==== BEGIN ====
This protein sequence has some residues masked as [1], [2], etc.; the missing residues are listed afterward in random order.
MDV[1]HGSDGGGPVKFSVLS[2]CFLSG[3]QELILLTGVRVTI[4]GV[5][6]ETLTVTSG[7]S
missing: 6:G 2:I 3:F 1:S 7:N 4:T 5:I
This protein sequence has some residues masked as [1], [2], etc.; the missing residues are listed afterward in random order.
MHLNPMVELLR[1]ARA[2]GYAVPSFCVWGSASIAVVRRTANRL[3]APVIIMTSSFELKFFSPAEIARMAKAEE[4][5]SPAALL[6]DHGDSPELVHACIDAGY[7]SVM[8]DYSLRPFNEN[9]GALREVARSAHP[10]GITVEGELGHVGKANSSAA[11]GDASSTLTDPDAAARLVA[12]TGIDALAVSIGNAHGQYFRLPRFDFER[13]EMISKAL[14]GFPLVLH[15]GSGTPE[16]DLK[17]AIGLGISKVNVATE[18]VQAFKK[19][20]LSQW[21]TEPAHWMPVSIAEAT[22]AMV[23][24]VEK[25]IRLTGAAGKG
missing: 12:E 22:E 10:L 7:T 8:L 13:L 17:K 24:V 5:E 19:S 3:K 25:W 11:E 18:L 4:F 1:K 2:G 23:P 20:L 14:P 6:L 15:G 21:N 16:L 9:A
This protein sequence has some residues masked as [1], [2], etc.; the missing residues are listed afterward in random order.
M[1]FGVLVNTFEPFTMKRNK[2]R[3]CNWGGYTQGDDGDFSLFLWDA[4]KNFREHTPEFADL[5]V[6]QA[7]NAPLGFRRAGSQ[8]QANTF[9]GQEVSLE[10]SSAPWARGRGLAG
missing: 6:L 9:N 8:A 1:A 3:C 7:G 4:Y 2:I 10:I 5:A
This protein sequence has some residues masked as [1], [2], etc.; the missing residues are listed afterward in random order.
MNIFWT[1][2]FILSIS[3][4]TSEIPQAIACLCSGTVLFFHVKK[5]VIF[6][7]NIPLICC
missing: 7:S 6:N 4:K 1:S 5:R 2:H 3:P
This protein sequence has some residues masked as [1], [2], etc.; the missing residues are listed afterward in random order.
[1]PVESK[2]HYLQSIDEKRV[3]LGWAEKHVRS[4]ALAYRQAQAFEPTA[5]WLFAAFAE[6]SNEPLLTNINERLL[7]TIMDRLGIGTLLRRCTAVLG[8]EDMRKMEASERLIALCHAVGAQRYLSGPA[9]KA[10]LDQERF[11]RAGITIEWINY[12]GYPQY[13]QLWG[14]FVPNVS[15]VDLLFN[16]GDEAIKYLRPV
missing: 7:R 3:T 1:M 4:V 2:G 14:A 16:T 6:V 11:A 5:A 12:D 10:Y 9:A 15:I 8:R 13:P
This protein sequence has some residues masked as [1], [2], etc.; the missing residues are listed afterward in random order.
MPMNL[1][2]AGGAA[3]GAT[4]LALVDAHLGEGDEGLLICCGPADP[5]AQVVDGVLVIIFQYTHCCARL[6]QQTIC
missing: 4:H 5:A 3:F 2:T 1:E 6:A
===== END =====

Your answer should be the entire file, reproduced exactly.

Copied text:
This protein sequence has some residues masked as [1], [2], etc.; the missing residues are listed afterward in random order.
MDV[1]HGSDGGGPVKFSVLS[2]CFLSG[3]QELILLTGVRVTI[4]GV[5][6]ETLTVTSG[7]S
missing: 6:G 2:I 3:F 1:S 7:N 4:T 5:I
This protein sequence has some residues masked as [1], [2], etc.; the missing residues are listed afterward in random order.
MHLNPMVELLR[1]ARA[2]GYAVPSFCVWGSASIAVVRRTANRL[3]APVIIMTSSFELKFFSPAEIARMAKAEE[4][5]SPAALL[6]DHGDSPELVHACIDAGY[7]SVM[8]DYSLRPFNEN[9]GALREVARSAHP[10]GITVEGELGHVGKANSSAA[11]GDASSTLTDPDAAARLVA[12]TGIDALAVSIGNAHGQYFRLPRFDFER[13]EMISKAL[14]GFPLVLH[15]GSGTPE[16]DLK[17]AIGLGISKVNVATE[18]VQAFKK[19][20]LSQW[21]TEPAHWMPVSIAEAT[22]AMV[23][24]VEK[25]IRLTGAAGKG
missing: 12:E 22:E 10:L 7:T 8:L 13:L 17:K 24:V 5:E 19:S 3:K 25:W 11:E 18:L 4:F 1:K 2:G 23:P 20:L 14:P 6:L 15:G 21:N 16:L 9:A
This protein sequence has some residues masked as [1], [2], etc.; the missing residues are listed afterward in random order.
M[1]FGVLVNTFEPFTMKRNK[2]R[3]CNWGGYTQGDDGDFSLFLWDA[4]KNFREHTPEFADL[5]V[6]QA[7]NAPLGFRRAGSQ[8]QANTF[9]GQEVSLE[10]SSAPWARGRGLAG
missing: 6:L 9:N 8:A 1:A 3:C 7:G 4:Y 2:I 10:I 5:A
This protein sequence has some residues masked as [1], [2], etc.; the missing residues are listed afterward in random order.
MNIFWT[1][2]FILSIS[3][4]TSEIPQAIACLCSGTVLFFHVKK[5]VIF[6][7]NIPLICC
missing: 7:S 6:N 4:K 1:S 5:R 2:H 3:P
This protein sequence has some residues masked as [1], [2], etc.; the missing residues are listed afterward in random order.
[1]PVESK[2]HYLQSIDEKRV[3]LGWAEKHVRS[4]ALAYRQAQAFEPTA[5]WLFAAFAE[6]SNEPLLTNINERLL[7]TIMDRLGIGTLLRRCTAVLG[8]EDMRKMEASERLIALCHAVGAQRYLSGPA[9]KA[10]LDQERF[11]RAGITIEWINY[12]GYPQY[13]QLWG[14]FVPNVS[15]VDLLFN[16]GDEAIKYLRPV
missing: 7:R 3:T 1:M 4:V 2:G 14:A 16:T 6:V 11:A 5:A 12:D 10:Y 9:A 15:I 8:R 13:P
This protein sequence has some residues masked as [1], [2], etc.; the missing residues are listed afterward in random order.
MPMNL[1][2]AGGAA[3]GAT[4]LALVDAHLGEGDEGLLICCGPADP[5]AQVVDGVLVIIFQYTHCCARL[6]QQTIC
missing: 4:H 5:A 3:F 2:T 1:E 6:A